Cole Hauser is one of those actors who seems like he’s been around Hollywood forever — because he has. In fact, Hauser’s breakout role was in 1992’s School Ties! He starred alongside Brendan Fraser, Matt Damon, Ben Affleck, and Chris O’Donnell in the film, which is about a Jewish teen who has the chance to play quarterback at an elite school, but only if he hides the fact that he is Jewish.
Hauser has also starred in a whole slew of well-known movies, including White Oleander, Dazed and Confused, and Tigerland, per IMDb. But his well-known films aren’t the only reason Cole Hauser is an old-school name in show business.
It turns out he hails from a Hollywood family. Hauser’s parents are Cass Warner, who founded the production company Warner Sisters, and Wings Hauser, who is also an actor. His grandparents are also cinema legends; his grandfathers are screenwriters Dwight Hauser and Milton Sperling, and his great-grandfather was Henry M. Warner, who was part of Warner Bros.
Cole Hauser's famous family gives him a lot to live up to
Cole Hauser is definitely aware of the legacy his family has built. In 2020, he even told Havok Journal that his grandfather was his mentor.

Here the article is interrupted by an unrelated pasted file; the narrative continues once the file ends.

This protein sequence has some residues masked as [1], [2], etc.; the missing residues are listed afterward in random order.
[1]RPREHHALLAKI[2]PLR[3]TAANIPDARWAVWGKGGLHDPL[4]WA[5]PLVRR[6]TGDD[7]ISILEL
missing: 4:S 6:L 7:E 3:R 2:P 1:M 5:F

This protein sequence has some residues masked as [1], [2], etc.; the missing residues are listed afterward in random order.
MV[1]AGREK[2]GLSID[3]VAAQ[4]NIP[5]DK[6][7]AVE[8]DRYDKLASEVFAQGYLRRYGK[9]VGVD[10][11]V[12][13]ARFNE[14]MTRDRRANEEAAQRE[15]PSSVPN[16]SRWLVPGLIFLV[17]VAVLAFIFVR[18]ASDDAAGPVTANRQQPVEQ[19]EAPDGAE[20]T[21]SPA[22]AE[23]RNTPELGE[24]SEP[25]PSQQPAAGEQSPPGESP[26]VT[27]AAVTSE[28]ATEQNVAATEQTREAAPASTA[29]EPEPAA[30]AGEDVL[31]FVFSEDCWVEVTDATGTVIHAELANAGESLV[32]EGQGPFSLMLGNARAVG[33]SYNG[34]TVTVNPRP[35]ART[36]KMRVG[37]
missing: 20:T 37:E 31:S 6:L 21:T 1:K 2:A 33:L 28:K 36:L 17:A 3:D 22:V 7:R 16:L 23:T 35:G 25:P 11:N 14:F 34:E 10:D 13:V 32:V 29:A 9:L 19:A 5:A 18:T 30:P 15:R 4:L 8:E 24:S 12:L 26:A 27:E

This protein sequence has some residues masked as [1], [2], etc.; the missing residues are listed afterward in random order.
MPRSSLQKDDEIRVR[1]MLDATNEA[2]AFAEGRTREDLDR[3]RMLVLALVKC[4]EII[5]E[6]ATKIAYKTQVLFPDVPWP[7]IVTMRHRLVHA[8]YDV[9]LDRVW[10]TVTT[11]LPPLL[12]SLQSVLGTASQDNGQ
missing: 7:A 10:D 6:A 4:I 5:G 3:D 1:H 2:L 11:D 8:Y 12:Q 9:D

“I spent a lot of time with him as a child, and he taught me a lot. Things like being honest, and you know, don’t lie, cheat, and steal. Be a man. If you make mistakes acknowledge those, and move forward. He was a really kind but also a brilliant man. I kind of just studied him as a young kid. Any time I get into a situation where I think there is two ways you can go I choose the way I think my grandfather would go. He was just a solid human being. I have tried to model myself after him.”
Hauser also acknowledged that he gets his work ethic from his entire family.
“My family is innately hard-working. Especially on my mom’s side. They were Russian immigrants and they came over and built an empire at Warner Brothers. Even my grandfather, who was a Marine and in Iwo Jima, came back and built the career he had built. You’ve got to work hard, there is no substitute.”
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